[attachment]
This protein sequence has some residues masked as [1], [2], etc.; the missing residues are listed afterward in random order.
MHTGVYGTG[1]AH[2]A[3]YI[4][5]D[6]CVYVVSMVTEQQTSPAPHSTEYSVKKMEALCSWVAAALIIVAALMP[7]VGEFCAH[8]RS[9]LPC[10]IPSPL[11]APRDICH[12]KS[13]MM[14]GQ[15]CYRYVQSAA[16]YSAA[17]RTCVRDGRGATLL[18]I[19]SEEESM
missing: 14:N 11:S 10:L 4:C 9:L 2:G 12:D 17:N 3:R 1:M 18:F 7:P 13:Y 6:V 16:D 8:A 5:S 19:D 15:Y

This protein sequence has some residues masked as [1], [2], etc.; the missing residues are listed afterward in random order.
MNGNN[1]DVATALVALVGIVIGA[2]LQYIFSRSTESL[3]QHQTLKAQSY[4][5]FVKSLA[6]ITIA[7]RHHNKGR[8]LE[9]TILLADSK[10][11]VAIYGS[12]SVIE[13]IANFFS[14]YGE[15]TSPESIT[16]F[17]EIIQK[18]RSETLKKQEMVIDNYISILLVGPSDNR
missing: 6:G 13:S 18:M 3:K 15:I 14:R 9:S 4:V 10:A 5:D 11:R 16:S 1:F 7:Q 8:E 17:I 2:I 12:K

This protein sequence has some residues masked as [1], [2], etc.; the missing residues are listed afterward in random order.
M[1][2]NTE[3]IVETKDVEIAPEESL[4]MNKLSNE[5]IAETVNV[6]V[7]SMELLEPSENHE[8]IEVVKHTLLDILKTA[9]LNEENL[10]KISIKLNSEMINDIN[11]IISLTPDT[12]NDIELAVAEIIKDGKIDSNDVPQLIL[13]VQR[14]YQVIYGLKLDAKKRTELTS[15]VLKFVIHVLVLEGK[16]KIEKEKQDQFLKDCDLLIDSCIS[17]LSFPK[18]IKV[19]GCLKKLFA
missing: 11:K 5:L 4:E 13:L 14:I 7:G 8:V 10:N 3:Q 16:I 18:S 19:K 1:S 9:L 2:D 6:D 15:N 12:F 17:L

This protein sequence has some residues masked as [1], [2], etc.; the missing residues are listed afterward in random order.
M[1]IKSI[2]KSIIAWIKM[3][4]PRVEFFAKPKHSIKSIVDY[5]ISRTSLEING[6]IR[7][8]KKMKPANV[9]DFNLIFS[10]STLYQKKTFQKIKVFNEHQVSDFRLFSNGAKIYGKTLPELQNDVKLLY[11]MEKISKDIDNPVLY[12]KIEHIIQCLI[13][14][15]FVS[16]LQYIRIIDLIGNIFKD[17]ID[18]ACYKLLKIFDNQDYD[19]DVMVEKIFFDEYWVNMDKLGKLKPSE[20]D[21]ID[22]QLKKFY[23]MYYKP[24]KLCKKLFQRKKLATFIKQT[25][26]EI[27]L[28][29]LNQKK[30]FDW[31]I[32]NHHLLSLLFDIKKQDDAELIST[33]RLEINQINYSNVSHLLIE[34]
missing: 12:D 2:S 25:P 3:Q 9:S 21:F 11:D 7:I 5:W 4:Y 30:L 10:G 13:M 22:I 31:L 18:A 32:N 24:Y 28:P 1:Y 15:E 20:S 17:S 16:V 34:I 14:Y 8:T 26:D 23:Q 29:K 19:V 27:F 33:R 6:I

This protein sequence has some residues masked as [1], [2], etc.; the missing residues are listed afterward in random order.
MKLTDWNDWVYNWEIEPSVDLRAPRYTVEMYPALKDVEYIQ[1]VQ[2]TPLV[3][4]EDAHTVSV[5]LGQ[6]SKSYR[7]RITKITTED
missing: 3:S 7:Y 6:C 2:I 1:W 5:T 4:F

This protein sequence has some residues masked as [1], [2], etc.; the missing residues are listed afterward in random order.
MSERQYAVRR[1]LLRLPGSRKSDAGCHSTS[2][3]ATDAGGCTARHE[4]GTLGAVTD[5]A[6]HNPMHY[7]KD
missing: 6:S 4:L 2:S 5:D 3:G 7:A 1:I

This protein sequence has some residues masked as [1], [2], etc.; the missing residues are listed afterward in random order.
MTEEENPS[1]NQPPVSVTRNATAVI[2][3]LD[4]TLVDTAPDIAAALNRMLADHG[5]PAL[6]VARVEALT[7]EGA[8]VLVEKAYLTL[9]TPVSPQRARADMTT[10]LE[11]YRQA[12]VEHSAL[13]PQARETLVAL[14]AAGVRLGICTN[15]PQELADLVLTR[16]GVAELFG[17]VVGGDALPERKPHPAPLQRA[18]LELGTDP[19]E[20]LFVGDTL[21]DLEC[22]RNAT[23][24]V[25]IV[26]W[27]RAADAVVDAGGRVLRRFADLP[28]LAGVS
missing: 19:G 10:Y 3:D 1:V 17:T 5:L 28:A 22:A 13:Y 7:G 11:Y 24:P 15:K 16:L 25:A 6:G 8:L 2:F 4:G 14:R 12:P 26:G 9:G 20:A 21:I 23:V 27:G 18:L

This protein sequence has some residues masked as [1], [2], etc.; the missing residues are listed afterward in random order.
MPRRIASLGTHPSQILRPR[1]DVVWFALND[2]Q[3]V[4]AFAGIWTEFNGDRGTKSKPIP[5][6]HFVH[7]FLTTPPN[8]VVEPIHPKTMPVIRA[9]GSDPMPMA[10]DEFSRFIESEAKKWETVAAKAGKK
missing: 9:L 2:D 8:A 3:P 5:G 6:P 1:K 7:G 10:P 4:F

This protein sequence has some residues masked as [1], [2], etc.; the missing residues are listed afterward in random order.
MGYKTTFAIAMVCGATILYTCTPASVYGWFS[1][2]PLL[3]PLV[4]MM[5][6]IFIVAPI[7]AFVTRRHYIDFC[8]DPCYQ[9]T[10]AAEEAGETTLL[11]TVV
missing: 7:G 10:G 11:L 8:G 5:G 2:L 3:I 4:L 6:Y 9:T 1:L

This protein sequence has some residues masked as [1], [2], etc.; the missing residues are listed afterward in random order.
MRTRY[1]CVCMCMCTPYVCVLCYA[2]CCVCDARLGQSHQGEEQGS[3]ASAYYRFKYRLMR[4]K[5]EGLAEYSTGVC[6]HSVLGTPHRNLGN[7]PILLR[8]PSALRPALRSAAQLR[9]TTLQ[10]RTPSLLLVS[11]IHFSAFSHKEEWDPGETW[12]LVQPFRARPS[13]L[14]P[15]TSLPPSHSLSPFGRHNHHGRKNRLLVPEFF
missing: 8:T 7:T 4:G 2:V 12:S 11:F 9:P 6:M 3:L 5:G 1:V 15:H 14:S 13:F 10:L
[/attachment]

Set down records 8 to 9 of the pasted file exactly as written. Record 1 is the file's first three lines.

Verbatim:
This protein sequence has some residues masked as [1], [2], etc.; the missing residues are listed afterward in random order.
MPRRIASLGTHPSQILRPR[1]DVVWFALND[2]Q[3]V[4]AFAGIWTEFNGDRGTKSKPIP[5][6]HFVH[7]FLTTPPN[8]VVEPIHPKTMPVIRA[9]GSDPMPMA[10]DEFSRFIESEAKKWETVAAKAGKK
missing: 9:L 2:D 8:A 3:P 5:G 6:P 1:K 7:G 10:P 4:F

This protein sequence has some residues masked as [1], [2], etc.; the missing residues are listed afterward in random order.
MGYKTTFAIAMVCGATILYTCTPASVYGWFS[1][2]PLL[3]PLV[4]MM[5][6]IFIVAPI[7]AFVTRRHYIDFC[8]DPCYQ[9]T[10]AAEEAGETTLL[11]TVV
missing: 7:G 10:G 11:L 8:G 5:G 2:L 3:I 4:L 6:Y 9:T 1:L